Also doing their part to help make Columbia such a vibrant and involving locale are the voxophones and kinetoscopes, the former a more primitive and bulky version dictaphone, the latter short silent films that help educate players on the history of Columbia. While the Kinetoscopes are altogether easier to find, the true reward comes from hunting down as many voxophones as possible, as the most intriguing ones are hidden about in the environment and behind locked doors, but are more liable to help explain some of the oddities and decipher the revelations you’re confronted with in the late stages of the story, as well as provide some of their own.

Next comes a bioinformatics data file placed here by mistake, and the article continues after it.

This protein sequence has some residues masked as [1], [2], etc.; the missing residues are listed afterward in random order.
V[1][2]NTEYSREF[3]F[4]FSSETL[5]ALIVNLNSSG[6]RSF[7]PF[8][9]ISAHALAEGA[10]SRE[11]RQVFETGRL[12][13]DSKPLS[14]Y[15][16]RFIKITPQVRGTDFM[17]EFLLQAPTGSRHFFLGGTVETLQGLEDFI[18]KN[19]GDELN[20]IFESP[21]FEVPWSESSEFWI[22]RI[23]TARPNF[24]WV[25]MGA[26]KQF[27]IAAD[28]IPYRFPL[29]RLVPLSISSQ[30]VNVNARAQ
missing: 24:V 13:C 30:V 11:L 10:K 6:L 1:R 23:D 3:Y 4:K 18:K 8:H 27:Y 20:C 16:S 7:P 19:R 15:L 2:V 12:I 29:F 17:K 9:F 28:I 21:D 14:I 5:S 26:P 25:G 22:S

Uncovering the many mysteries of BioShock Infinite becomes a joy, as for the most part the voxophones don’t require players to stray too far off the beaten path, and rewards those searching in dividends, with a greater insight of the city around them. All of these intricacies are awe-inspiring, and when you combine the voxophones with those incidental conversations, the insane amount of architecture and propaganda permeating every crevice and the absolutely genius idea of 1912 versions of pop songs from later decades (such as Tainted Love, Everybody Wants To Rule The World, God Only Knows and Girls Just Wanna Have Fun), Columbia isn’t just a thriving city, but undoubtedly one of the greatest fictional worlds to have ever existed.